Jeff Whyman - 'Embracing it All.'
Whyman was born in St. Louis in 1953. He delights in remembering himself as an awed child watching the Gateway Arch being built, and he tells stories of his near simultaneous discovery of fossil shells, of clay that he could shape with his hands, and of fired clay in the form of salt-glazed sewer pipe being laid in his neighborhood.
Shells and ceramics continued to be his interest in high school, and in college he struggled to make a choice, first studying marine biology in Miami and then studying ceramics at the Kansas City Art Institute.
He also fell under the influence of his teachers and of Voulkos, and he is loyal to those individuals. He and Voulkos had in common their first art expression being painting, their discovery of a feeling for clay, and their move to metal sculpture as a means to larger scale. It was Voulkos who urged Whyman to return to clay after years of concentrating on steel. Janet Koplos 2013
The clay vessels here are made from high fire stoneware and porcelain clay bodies created from different parts of planet Earth.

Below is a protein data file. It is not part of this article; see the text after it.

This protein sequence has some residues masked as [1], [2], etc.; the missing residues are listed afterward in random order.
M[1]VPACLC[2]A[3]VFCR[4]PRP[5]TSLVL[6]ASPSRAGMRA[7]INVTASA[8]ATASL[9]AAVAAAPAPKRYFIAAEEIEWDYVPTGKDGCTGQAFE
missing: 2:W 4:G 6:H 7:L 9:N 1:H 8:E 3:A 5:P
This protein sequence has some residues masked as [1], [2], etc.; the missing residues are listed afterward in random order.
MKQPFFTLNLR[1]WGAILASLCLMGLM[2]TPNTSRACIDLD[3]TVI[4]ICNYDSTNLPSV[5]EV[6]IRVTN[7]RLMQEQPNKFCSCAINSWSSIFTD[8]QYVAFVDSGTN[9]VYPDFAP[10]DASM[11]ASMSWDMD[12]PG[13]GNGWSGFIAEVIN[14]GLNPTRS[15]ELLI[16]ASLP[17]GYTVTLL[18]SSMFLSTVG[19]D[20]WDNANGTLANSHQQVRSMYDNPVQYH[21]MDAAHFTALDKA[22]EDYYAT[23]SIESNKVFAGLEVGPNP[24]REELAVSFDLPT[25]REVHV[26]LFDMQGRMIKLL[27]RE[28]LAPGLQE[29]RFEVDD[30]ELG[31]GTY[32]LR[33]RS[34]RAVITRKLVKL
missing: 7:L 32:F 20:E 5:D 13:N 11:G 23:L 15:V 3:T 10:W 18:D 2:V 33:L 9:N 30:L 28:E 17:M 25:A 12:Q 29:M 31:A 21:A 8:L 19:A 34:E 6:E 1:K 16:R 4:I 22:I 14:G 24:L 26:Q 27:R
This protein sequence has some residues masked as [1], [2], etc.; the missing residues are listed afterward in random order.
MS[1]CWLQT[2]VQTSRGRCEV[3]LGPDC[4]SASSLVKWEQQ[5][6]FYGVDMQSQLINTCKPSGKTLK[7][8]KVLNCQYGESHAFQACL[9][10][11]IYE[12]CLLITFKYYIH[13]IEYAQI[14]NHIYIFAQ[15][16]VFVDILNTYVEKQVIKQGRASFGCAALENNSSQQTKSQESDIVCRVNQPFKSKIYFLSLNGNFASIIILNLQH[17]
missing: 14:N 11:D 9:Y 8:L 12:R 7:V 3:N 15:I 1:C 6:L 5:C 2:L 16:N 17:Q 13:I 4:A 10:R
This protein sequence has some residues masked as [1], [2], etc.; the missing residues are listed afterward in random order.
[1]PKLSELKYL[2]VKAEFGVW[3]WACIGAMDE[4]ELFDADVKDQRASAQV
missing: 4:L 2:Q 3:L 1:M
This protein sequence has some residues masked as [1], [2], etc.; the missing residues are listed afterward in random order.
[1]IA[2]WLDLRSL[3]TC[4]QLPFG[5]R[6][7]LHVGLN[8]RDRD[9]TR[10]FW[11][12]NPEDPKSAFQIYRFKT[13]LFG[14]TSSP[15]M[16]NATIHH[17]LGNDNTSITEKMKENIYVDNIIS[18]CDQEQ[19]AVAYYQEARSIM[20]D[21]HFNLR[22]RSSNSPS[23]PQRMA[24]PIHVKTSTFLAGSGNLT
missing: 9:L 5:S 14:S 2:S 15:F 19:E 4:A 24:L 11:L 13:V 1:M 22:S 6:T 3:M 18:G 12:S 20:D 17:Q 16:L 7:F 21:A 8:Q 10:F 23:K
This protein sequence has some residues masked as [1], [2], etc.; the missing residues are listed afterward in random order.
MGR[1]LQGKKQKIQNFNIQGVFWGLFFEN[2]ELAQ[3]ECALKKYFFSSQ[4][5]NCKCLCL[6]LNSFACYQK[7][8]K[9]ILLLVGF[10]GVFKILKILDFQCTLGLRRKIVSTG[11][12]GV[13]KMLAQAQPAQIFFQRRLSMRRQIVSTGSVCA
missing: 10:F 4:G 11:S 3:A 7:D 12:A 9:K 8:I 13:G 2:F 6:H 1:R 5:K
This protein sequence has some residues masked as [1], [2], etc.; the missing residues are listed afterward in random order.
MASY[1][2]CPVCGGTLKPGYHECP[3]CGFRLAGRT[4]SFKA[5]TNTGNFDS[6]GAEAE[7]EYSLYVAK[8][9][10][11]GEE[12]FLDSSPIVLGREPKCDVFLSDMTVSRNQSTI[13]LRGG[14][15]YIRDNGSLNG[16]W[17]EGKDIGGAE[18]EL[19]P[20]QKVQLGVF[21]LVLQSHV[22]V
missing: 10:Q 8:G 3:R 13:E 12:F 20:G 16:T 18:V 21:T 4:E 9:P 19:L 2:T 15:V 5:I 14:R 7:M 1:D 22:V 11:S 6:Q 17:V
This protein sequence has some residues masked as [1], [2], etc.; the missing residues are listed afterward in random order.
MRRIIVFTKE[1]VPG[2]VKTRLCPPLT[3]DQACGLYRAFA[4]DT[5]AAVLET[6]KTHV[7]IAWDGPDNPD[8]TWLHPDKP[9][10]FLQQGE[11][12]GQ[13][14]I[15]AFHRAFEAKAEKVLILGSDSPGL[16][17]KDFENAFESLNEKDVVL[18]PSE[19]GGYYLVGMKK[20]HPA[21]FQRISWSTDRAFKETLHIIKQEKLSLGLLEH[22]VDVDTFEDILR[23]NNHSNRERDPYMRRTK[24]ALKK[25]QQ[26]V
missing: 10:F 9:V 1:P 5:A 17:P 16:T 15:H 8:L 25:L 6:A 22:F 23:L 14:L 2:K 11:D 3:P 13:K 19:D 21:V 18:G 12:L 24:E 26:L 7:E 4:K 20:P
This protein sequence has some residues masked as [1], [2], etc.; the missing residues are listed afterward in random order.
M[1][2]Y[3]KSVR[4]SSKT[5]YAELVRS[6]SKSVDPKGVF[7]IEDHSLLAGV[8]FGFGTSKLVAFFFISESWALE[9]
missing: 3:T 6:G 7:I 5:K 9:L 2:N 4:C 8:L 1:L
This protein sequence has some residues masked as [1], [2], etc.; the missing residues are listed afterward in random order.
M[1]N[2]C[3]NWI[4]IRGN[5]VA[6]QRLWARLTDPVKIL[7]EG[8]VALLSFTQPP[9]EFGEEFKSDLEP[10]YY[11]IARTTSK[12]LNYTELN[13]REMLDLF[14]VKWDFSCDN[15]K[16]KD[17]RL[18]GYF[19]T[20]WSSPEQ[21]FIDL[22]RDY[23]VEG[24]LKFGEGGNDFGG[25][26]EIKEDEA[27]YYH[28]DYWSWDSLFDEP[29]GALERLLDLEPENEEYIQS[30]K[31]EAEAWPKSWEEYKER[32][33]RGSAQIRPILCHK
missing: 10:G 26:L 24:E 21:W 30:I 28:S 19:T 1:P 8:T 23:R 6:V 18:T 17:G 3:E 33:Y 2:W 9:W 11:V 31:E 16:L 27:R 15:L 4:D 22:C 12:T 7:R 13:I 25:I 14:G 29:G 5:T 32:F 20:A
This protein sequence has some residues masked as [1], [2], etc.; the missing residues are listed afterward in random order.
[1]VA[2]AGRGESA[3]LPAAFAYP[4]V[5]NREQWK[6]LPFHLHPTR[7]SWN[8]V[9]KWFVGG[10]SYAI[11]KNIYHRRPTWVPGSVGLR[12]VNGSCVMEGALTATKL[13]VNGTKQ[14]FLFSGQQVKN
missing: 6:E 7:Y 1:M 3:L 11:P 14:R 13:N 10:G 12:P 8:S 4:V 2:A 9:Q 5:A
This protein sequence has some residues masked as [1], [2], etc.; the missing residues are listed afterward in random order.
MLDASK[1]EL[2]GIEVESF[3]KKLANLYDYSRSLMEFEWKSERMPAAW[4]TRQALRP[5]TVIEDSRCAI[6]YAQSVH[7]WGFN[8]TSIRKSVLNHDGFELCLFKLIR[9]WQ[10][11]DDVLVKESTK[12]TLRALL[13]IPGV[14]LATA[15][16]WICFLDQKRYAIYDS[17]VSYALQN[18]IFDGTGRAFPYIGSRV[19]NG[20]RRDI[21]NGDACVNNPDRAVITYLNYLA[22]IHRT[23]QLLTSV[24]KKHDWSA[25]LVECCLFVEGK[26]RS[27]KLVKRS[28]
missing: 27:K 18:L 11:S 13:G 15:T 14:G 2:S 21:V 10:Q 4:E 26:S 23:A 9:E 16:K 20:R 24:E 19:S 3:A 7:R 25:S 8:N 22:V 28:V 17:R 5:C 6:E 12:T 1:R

Incorporated and slammed into the still wet ‘hand thrown’ wheel constructions are raw metal oxides, minerals, crystals and sea glass as well as the wood ash from various trees. After complete drying the work is slowly once fired to temperatures of approx. 2375 F, allowing the fire to patina and flash the clay surfaces with carbon trapped and salt filled tongues of lapping flame.
The firing takes place over 2 to 6 days depending on the size of the kiln. The kilns are fired with either wood or gas reduction methods and in some instances sodium is added at the end of the firing.
The pieces were fired in gas, soda, wood kilns throughout the US and China. Collectively these processes and techniques produce the effects and finishes seen on the vessels in the book. Enjoy and God Bless.
With love, Jeff Whyman.